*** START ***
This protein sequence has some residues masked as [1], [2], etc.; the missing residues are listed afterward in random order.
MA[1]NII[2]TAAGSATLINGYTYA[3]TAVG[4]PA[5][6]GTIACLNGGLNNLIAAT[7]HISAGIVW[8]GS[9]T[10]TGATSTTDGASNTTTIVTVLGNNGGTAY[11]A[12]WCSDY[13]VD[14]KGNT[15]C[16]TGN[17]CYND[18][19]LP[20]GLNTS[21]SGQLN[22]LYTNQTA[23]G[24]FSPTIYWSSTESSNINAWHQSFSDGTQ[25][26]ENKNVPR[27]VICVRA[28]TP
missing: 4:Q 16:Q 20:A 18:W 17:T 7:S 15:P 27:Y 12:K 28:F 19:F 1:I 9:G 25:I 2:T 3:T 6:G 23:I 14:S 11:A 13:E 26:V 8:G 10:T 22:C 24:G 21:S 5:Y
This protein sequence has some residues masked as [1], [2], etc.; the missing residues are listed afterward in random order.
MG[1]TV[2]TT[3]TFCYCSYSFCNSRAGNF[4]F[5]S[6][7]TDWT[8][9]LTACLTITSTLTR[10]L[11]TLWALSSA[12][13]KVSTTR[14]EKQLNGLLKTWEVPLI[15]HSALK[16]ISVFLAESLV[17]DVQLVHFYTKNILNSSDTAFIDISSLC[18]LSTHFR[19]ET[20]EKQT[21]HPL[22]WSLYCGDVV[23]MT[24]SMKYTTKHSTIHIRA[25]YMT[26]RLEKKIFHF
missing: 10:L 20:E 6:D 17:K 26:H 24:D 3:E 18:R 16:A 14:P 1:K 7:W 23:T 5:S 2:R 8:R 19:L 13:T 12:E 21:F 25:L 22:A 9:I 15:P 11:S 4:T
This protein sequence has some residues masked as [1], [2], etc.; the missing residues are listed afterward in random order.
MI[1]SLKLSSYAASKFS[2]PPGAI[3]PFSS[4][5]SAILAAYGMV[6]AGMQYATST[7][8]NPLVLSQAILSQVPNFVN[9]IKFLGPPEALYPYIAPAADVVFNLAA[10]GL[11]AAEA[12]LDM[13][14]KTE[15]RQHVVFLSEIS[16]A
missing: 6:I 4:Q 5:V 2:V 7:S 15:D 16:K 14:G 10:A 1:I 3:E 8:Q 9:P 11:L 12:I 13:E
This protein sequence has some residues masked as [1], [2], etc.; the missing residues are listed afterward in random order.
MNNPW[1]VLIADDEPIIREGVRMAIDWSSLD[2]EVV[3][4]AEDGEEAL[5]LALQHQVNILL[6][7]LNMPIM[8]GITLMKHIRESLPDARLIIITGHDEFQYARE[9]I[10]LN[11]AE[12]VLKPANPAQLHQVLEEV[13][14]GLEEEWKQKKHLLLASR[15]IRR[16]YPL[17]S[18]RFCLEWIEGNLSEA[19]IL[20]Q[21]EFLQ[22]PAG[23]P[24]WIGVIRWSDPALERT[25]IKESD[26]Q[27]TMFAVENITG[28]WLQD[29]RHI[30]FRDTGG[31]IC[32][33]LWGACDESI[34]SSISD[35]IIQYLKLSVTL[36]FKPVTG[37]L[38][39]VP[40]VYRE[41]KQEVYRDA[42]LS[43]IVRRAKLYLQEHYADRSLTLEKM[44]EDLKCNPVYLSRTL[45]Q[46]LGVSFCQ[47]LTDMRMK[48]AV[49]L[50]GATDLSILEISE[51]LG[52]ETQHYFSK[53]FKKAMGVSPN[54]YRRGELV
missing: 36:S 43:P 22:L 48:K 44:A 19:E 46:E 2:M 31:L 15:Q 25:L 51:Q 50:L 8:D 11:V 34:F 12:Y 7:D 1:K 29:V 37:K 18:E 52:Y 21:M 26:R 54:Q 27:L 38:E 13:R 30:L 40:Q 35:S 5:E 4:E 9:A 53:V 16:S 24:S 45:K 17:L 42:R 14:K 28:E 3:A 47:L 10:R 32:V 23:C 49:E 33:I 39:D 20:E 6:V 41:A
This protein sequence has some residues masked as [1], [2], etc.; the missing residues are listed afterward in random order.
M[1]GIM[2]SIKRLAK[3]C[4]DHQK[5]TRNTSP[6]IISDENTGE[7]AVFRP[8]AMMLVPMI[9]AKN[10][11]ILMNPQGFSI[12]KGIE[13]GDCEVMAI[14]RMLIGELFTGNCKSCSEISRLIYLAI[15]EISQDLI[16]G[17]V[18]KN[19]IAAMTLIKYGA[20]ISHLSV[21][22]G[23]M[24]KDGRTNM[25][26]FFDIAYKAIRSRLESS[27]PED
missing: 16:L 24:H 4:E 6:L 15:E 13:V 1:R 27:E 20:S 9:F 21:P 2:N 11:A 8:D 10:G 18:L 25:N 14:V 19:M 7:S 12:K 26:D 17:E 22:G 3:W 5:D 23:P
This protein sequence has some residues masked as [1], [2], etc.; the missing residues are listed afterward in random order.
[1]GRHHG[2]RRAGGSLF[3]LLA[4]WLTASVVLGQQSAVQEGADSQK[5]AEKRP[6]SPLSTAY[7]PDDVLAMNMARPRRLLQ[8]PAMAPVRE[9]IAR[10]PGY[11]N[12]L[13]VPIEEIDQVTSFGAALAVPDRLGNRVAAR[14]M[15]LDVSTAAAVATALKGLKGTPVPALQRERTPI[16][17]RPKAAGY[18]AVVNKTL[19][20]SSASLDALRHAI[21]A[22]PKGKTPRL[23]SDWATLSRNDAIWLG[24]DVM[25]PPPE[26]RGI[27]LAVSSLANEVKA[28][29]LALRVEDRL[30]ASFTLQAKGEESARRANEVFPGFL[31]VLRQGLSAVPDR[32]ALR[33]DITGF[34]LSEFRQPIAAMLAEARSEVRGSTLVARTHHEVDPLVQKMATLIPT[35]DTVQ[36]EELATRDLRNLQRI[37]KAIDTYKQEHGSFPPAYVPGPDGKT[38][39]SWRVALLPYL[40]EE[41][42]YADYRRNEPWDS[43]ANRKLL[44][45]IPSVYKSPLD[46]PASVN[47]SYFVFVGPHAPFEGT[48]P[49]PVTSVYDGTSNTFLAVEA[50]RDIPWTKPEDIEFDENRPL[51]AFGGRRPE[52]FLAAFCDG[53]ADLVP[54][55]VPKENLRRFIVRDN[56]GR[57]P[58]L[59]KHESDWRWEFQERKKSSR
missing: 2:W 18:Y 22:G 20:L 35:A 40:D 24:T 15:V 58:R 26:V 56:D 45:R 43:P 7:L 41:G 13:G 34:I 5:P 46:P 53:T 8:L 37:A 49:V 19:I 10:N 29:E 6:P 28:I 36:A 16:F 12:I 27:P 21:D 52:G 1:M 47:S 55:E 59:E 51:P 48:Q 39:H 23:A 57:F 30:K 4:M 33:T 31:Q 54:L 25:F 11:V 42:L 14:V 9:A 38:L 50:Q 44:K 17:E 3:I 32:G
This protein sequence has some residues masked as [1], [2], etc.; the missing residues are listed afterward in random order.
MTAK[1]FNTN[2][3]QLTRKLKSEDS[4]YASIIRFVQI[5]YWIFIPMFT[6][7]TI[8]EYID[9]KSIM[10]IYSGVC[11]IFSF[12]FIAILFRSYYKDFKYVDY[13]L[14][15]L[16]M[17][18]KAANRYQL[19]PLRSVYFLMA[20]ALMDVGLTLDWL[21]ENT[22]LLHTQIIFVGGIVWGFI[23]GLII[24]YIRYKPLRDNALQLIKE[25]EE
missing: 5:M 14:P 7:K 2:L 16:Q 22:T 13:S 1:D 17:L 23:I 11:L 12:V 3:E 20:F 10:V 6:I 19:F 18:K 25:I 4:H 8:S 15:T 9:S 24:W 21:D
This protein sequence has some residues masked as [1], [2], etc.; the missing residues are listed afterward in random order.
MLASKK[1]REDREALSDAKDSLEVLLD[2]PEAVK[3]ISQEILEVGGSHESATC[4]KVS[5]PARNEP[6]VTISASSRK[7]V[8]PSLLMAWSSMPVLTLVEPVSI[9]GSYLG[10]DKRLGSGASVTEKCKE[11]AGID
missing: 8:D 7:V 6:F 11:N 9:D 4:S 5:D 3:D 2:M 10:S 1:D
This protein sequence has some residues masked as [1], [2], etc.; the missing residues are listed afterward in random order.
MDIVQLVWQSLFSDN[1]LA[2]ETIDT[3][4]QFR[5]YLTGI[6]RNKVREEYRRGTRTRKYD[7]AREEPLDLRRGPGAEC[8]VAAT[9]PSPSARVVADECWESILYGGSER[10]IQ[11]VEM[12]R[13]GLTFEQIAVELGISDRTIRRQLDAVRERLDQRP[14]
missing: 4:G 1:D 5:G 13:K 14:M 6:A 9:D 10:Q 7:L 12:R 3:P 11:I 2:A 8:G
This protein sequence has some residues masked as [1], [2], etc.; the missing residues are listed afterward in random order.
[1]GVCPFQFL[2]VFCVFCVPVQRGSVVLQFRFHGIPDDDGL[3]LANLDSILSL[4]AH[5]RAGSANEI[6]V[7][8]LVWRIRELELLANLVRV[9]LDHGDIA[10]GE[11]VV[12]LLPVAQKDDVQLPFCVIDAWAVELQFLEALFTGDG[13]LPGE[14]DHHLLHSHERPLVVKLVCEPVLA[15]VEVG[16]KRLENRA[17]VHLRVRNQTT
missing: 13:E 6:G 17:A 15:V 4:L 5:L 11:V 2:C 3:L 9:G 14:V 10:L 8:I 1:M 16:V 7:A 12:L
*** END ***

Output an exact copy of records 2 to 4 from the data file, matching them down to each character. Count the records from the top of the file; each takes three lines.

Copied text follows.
This protein sequence has some residues masked as [1], [2], etc.; the missing residues are listed afterward in random order.
MG[1]TV[2]TT[3]TFCYCSYSFCNSRAGNF[4]F[5]S[6][7]TDWT[8][9]LTACLTITSTLTR[10]L[11]TLWALSSA[12][13]KVSTTR[14]EKQLNGLLKTWEVPLI[15]HSALK[16]ISVFLAESLV[17]DVQLVHFYTKNILNSSDTAFIDISSLC[18]LSTHFR[19]ET[20]EKQT[21]HPL[22]WSLYCGDVV[23]MT[24]SMKYTTKHSTIHIRA[25]YMT[26]RLEKKIFHF
missing: 10:L 20:E 6:D 17:K 26:H 24:D 3:E 18:R 16:A 14:P 1:K 7:W 23:T 5:S 2:R 8:R 19:L 13:T 12:E 21:F 25:L 22:A 9:I 15:P 11:S 4:T
This protein sequence has some residues masked as [1], [2], etc.; the missing residues are listed afterward in random order.
MI[1]SLKLSSYAASKFS[2]PPGAI[3]PFSS[4][5]SAILAAYGMV[6]AGMQYATST[7][8]NPLVLSQAILSQVPNFVN[9]IKFLGPPEALYPYIAPAADVVFNLAA[10]GL[11]AAEA[12]LDM[13][14]KTE[15]RQHVVFLSEIS[16]A
missing: 6:I 4:Q 5:V 2:V 7:S 15:D 16:K 14:G 10:A 1:I 3:E 8:Q 9:P 11:L 12:I 13:E
This protein sequence has some residues masked as [1], [2], etc.; the missing residues are listed afterward in random order.
MNNPW[1]VLIADDEPIIREGVRMAIDWSSLD[2]EVV[3][4]AEDGEEAL[5]LALQHQVNILL[6][7]LNMPIM[8]GITLMKHIRESLPDARLIIITGHDEFQYARE[9]I[10]LN[11]AE[12]VLKPANPAQLHQVLEEV[13][14]GLEEEWKQKKHLLLASR[15]IRR[16]YPL[17]S[18]RFCLEWIEGNLSEA[19]IL[20]Q[21]EFLQ[22]PAG[23]P[24]WIGVIRWSDPALERT[25]IKESD[26]Q[27]TMFAVENITG[28]WLQD[29]RHI[30]FRDTGG[31]IC[32][33]LWGACDESI[34]SSISD[35]IIQYLKLSVTL[36]FKPVTG[37]L[38][39]VP[40]VYRE[41]KQEVYRDA[42]LS[43]IVRRAKLYLQEHYADRSLTLEKM[44]EDLKCNPVYLSRTL[45]Q[46]LGVSFCQ[47]LTDMRMK[48]AV[49]L[50]GATDLSILEISE[51]LG[52]ETQHYFSK[53]FKKAMGVSPN[54]YRRGELV
missing: 36:S 43:P 22:L 48:K 44:A 19:E 46:E 2:M 31:L 15:Q 25:L 51:Q 50:L 8:D 11:V 34:F 12:Y 7:D 1:K 29:V 37:K 18:E 52:Y 21:M 26:R 54:Q 27:L 38:E 13:R 30:L 40:Q 35:S 5:E 4:E 9:A 53:V 16:S 24:S 45:K 17:L 42:R 14:K 28:E 3:A 47:L 10:R 32:V 23:C 49:E 33:I 39:D 20:E 6:V 41:A